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Science Uprising, Episode 2: Mind Denial

David Klinghoffer

mind denial

“We are robots made out of meat, which is what I’m going to try to convince you of today.” So says evolutionist Jerry Coyne in the second episode of the counterprogramming video series Science Uprising. Coyne, Daniel Dennett, and Sam Harris serve as the foils for the episode, up against neuroscientists Jeffrey Schwartz and Michael Egnor.

The question: Does the organ of the brain house the personality, the intellect, totally so that the “inescapable I” of the subjective self is reducible to three pounds of flesh? So say atheists and mind deniers Coyne, Dennett, and Harris, and college students and media consumers are similarly instructed. The denial of free will, of the soul, require the brain to be just that. 

But as Dr. Schwartz and Dr. Egnor argue, if Harris et al. were right, then research should not show that thought can change the brain (mind over matter), as it can. If materialists were right, Benjamin Libet’s experiments demonstrating “free won’t” should have had different results. Wilder Penfield should have been able to reach into the brain and alter the intellect or the “sense of self.” Dr. Egnor describes operations he himself has performed, separating the two halves the brain, in which the patient’s personality nevertheless remains unified.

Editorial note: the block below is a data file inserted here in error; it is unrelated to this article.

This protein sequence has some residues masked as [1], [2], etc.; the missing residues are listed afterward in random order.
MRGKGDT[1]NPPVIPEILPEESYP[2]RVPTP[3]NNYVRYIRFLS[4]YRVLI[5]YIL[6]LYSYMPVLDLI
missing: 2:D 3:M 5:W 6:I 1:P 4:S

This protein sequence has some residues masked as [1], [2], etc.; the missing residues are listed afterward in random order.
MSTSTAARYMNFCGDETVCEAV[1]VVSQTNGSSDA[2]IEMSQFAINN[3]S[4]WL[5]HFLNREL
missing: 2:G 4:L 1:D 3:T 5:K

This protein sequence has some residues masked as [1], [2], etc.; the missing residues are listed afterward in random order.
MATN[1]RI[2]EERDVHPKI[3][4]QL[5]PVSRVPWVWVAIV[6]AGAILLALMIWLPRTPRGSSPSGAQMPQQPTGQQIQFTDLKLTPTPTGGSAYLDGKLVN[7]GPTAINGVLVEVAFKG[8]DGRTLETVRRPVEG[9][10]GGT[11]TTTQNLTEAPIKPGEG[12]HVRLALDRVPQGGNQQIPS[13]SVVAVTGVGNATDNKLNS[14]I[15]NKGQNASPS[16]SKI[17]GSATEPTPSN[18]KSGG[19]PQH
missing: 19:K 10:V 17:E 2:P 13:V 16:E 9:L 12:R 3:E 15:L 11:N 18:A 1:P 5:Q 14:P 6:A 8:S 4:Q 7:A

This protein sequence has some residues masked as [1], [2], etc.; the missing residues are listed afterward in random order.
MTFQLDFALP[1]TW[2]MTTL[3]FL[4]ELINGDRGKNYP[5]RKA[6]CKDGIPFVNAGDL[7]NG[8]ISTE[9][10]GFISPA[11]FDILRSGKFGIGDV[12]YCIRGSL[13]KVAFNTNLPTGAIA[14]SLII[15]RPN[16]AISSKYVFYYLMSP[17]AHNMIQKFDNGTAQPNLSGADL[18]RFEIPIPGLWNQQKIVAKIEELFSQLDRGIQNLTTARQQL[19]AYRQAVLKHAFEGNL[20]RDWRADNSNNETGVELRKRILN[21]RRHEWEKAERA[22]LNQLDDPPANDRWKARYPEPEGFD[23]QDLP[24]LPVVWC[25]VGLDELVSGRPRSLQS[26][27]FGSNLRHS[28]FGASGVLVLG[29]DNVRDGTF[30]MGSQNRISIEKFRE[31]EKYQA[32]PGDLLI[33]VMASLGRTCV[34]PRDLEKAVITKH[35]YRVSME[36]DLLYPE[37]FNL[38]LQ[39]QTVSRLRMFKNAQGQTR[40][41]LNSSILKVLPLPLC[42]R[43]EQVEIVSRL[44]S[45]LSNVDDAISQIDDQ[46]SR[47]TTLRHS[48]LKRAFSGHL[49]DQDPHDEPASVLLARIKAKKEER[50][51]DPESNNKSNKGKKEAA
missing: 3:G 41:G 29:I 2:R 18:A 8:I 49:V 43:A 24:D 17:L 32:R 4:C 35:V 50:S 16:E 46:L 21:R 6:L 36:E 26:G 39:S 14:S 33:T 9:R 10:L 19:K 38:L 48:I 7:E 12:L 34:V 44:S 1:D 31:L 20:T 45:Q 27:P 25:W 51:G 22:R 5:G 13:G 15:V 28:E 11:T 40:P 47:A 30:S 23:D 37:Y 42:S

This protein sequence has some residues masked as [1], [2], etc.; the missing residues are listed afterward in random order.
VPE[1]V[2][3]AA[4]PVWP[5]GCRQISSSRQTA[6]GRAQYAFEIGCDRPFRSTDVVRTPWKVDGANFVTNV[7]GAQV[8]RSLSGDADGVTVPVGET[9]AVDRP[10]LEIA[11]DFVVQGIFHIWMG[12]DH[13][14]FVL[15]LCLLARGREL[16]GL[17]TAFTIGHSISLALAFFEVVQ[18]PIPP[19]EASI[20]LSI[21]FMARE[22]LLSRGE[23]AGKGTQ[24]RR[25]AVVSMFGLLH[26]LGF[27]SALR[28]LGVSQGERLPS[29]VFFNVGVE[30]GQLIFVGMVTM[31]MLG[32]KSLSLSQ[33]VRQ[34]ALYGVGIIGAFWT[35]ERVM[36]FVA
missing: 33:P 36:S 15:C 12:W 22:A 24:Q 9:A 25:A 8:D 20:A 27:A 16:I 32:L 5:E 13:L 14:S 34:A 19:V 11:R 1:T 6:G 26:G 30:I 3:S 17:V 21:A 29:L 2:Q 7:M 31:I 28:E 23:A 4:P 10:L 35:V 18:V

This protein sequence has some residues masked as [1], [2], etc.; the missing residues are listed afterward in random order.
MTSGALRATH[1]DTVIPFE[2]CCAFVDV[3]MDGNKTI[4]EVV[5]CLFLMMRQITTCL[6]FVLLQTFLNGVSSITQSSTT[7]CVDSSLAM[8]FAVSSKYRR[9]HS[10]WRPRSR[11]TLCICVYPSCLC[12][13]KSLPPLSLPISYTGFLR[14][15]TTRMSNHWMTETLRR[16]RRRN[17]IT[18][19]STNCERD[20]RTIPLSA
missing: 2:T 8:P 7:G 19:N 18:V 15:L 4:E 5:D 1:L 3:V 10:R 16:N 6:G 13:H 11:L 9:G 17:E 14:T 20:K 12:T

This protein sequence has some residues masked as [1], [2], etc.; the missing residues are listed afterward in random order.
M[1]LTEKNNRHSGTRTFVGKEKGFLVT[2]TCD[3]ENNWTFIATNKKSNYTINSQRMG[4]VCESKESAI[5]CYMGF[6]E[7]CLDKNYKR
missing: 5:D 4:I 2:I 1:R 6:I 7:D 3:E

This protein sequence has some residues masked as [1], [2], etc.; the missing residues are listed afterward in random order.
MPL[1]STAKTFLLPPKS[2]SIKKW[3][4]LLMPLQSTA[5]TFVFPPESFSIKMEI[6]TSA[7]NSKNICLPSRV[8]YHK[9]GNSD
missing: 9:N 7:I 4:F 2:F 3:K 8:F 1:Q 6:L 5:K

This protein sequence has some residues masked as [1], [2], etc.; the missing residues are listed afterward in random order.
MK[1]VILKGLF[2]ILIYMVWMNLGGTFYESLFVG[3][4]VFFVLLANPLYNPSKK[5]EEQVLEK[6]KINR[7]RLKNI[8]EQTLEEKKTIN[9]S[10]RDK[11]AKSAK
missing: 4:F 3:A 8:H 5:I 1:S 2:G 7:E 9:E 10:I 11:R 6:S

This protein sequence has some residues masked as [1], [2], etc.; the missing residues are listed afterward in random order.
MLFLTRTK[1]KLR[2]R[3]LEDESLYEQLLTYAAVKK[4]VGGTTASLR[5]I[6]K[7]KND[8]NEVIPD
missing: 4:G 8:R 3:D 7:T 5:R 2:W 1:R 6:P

All this is against the expectations of the materialist cultural and scientific hegemony. But they never tell you that, do they? Find the episode here:

“Materialists are realists, in a sense,” says Egnor, summing up. “They understand that materialism cannot explain the mind. Rather than abandoning materialism, they abandon the mind.”

Photo: Professor Michael Egnor, Stony Brook University, in a scene from “Mind: The Inescapable I,” second episode of Science Uprising.

David Klinghoffer

Senior Fellow and Editor, Evolution News
David Klinghoffer is a Senior Fellow at Discovery Institute and the editor of Evolution News & Science Today, the daily voice of Discovery Institute’s Center for Science & Culture, reporting on intelligent design, evolution, and the intersection of science and culture. Klinghoffer is also the author of six books, a former senior editor and literary editor at National Review magazine, and has written for the Los Angeles Times, New York Times, Wall Street Journal, Washington Post, Seattle Times, Commentary, and other publications. Born in Santa Monica, California, he graduated from Brown University in 1987 with an A.B. magna cum laude in comparative literature and religious studies. David lives near Seattle, Washington, with his wife and children.



Benjamin Libetbraincollege studnetscounterprogrammingfree willfree won'tJeffrey SchwartzmaterialismmattermediaMichael Egnormindmind denialneuroscienceScience UprisingWilder Penfield